So about the Caly3, this means that I don’t “feel” any important play when I cut on a board for example. This is mandatory for me to trust a folding knife and sticking to short fixed blade for EDC (as you perharps know I love short fixed blade, Ian Grenier’ FIne Urban Cancelled Knife, Fred Perrin’s Lagriffe, my Izulas, My Newt Livesay NRG, my wonderful Fred Perrin / Spyderco Streetbeat and my great BRKT Bravo1… (chich is not that small after all).
Ok, the Caly is sheeple friendly. It got a thin, short, not threatening blade and this Sprint Run got also a grey G10 handle and a stainless steel back spacer. It doesn’t scream “TACTICAL KNIFE!!!” like the mighty Cold Steel Recon 1 XL CLip Point… So I can use it in the plate in a restaurant. nobody notice it and it makes the difference as a matter separator.
The Caly3 clip is the wire clip and this is the masterpiece in the clipping design industry. I got the same of my Sages, my Techno, my Slipits, my Pingo, my Dodo, my Chaparral and they are simply the best. Nothing can get close to it. It may look cheap. But they are the best in low profile, and ease of pocketing. (Let me hammer that the clip of the Southard being the worth of all Spyderco’s clip ever made IMHO.)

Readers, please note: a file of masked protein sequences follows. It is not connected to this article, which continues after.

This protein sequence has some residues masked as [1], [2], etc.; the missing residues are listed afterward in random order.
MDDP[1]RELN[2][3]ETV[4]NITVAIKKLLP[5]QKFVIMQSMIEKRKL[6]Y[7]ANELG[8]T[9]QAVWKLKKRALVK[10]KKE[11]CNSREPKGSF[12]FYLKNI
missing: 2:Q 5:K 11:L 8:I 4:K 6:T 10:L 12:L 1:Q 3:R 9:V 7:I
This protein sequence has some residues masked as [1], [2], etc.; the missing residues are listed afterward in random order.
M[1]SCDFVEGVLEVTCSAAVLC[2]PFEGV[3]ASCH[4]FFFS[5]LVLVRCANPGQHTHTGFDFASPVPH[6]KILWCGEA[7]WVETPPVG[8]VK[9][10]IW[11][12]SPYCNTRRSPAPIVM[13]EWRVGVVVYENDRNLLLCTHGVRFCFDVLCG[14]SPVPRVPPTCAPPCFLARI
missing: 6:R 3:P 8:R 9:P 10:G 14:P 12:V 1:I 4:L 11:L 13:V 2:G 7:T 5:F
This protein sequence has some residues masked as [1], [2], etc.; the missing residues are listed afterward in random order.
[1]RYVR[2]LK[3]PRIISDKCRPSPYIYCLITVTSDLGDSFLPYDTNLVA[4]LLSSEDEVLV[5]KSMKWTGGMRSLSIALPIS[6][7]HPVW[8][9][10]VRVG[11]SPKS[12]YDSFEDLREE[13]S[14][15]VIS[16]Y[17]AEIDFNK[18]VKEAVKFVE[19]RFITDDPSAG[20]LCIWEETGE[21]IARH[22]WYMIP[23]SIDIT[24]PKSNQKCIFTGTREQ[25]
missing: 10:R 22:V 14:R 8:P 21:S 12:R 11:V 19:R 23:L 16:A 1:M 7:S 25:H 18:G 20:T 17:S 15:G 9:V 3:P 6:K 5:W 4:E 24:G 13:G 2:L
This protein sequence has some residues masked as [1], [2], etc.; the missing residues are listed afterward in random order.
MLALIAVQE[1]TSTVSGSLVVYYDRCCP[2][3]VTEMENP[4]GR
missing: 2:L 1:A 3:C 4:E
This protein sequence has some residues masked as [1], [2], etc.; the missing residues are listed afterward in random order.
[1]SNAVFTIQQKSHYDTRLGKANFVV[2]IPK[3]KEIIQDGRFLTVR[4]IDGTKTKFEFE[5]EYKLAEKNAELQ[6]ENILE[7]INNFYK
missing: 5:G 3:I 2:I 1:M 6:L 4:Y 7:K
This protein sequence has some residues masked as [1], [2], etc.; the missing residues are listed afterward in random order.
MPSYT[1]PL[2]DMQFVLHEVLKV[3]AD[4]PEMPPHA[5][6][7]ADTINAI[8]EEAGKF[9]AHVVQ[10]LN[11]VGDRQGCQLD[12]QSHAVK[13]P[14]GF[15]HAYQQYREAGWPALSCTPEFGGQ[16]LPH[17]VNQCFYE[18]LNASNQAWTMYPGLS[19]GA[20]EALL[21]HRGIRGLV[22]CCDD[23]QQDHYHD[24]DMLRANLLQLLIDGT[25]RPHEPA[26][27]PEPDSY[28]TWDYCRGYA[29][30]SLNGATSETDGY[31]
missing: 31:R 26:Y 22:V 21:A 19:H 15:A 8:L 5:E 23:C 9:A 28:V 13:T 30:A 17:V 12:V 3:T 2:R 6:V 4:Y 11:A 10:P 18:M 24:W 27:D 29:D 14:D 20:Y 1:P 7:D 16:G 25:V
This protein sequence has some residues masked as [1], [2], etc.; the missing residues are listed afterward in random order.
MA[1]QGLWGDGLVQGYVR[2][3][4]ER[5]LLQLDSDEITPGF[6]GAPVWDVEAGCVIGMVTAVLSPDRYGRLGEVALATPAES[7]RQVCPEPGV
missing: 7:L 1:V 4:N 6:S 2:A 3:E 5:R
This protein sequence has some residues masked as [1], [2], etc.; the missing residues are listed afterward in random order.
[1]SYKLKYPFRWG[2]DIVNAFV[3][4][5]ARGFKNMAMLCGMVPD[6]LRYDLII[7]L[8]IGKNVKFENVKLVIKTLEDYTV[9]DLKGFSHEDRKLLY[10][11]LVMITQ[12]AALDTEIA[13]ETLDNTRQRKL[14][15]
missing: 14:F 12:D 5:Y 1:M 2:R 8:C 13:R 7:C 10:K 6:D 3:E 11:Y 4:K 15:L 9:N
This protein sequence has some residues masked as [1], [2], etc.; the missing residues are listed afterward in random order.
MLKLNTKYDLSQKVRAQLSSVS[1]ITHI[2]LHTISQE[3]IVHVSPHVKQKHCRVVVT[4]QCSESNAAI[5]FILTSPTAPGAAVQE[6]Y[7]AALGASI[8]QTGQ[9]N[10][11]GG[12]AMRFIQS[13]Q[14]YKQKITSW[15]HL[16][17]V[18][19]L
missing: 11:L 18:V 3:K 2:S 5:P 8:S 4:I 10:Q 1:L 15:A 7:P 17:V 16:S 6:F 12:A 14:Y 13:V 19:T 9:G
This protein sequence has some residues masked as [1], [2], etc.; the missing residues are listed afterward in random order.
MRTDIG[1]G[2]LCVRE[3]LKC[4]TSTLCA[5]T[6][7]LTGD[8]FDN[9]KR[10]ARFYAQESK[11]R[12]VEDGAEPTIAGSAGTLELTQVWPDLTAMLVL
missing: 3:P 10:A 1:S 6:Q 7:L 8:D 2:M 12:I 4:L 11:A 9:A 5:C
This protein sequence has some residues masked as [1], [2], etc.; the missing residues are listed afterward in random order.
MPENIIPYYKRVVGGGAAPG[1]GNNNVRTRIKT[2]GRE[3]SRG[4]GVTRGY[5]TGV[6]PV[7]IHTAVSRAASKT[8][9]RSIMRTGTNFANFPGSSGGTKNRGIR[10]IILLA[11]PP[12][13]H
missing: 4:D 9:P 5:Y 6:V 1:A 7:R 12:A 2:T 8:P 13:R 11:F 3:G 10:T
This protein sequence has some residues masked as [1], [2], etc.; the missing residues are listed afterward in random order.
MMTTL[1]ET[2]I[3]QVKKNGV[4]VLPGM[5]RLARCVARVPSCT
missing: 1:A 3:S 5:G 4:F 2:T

The Sprint Run of C113 got a non stainless steel blade. This is something to experiment. I love my 1075 and 1095 and my M2 blades to get stain. A patina is a must IMHO. It gives character and low profile to a bad reputation tool. I first enjoy patina on my 1095 Schrade Sharpfinger almost 20 years ago… The blade feels “natural” to react to oxygen and acids… It gives “beautility” to a very personnal tool.
Now the Grey G10 gives also some kind of beautility to the Caly 3. Mine is dirty and I love it that way.I got Fifty shades of grey… (and with the Games of Thrones fans I should score…)
So what to not love in the Caly3 ?
Even closed that folder featuring Sal signature is radiating honesty and confidence. I remember reading an article about a man saving his baby boy from a mountain lion attack with a Spyderco Caly 1.5 knife. This means confidence in your tool.
My Caly3 is reliable. I can trust it when I need it to cut deep and fast. And I can trust it to get stains in warp speed too. No surprise there. Like an Opinel in carbon steel you know how to clean and oil it to keep it far from rust.
The Caly is pointy. Much more than a Techno. It got almost more edge length than a Native.
Ho, there is something I love: the bulging pivot screw on this sprint run. The pivot screws is falling perfectly under your thumb when cutting horizontally. About ergos the knife is held in full grip like a much bigger knife. On the handle, there is place for four fingers even without involving the choil.
The Caly3 is not a all screw construction and …. I don’t mind. I got no plan to dismount it. I have cleaned it by rinsing it under hot water tap.
It so far so good.
Now about Super Blue. I have re-profiled the blade as I was expecting much better sharpness. no the edge is thin and convexed but still… I got a much better sharpness feeling with my AUS8A blades (Cold Steel Voyagers, Recon1 and Code4) or the CPMS3V on my BRKT Bravo 1…. I need more mileage on Super Blue Steel to crown it. So far it could be 1075, I don’t feel the difference.
So guess what ?
More on patina and old timer steel in the 52100 serie…